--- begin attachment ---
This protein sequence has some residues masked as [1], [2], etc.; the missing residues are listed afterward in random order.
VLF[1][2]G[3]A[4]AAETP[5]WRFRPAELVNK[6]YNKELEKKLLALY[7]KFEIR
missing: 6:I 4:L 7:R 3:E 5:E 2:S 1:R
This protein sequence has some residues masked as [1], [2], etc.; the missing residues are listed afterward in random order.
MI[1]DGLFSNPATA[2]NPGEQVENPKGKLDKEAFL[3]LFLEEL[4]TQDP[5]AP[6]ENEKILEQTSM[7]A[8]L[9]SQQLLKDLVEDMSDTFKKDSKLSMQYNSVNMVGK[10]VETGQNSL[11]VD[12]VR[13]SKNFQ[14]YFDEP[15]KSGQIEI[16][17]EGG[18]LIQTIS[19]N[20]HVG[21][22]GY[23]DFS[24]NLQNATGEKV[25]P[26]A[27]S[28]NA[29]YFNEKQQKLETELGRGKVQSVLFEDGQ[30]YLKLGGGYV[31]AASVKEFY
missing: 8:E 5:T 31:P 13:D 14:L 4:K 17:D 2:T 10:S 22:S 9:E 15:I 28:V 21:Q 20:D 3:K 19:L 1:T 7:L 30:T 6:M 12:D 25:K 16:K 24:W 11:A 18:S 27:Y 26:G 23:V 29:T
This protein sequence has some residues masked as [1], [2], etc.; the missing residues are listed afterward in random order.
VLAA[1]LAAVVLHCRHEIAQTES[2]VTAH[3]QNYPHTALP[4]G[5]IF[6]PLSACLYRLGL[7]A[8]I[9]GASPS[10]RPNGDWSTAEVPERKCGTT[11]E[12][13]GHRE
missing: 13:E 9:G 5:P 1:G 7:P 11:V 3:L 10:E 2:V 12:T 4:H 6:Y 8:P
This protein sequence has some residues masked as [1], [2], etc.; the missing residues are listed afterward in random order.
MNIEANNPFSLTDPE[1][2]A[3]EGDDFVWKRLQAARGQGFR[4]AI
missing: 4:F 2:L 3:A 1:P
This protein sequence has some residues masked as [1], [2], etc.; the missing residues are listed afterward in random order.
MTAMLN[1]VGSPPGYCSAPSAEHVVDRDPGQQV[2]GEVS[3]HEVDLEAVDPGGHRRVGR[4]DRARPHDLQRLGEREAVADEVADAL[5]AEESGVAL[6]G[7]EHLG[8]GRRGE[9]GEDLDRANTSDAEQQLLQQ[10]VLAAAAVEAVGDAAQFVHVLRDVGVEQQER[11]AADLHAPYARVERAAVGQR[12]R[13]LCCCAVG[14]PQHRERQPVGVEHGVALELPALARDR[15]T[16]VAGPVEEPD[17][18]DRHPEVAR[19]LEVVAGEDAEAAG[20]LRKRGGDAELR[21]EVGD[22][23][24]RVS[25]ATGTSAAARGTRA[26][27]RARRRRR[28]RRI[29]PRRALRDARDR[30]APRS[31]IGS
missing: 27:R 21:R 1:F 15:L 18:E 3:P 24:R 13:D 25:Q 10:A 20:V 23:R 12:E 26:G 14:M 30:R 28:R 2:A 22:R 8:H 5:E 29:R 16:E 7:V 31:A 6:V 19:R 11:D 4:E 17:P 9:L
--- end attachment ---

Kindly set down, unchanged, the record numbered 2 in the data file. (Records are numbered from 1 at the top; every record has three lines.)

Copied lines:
This protein sequence has some residues masked as [1], [2], etc.; the missing residues are listed afterward in random order.
MI[1]DGLFSNPATA[2]NPGEQVENPKGKLDKEAFL[3]LFLEEL[4]TQDP[5]AP[6]ENEKILEQTSM[7]A[8]L[9]SQQLLKDLVEDMSDTFKKDSKLSMQYNSVNMVGK[10]VETGQNSL[11]VD[12]VR[13]SKNFQ[14]YFDEP[15]KSGQIEI[16][17]EGG[18]LIQTIS[19]N[20]HVG[21][22]GY[23]DFS[24]NLQNATGEKV[25]P[26]A[27]S[28]NA[29]YFNEKQQKLETELGRGKVQSVLFEDGQ[30]YLKLGGGYV[31]AASVKEFY
missing: 8:E 5:T 31:P 13:D 14:L 4:K 17:D 2:T 10:S 22:S 9:E 15:I 28:V 21:Q 20:D 3:K 19:L 1:T 7:L 30:T 6:M 12:D 25:K 16:K 24:W 11:A 18:S 27:Y 26:G 23:V 29:T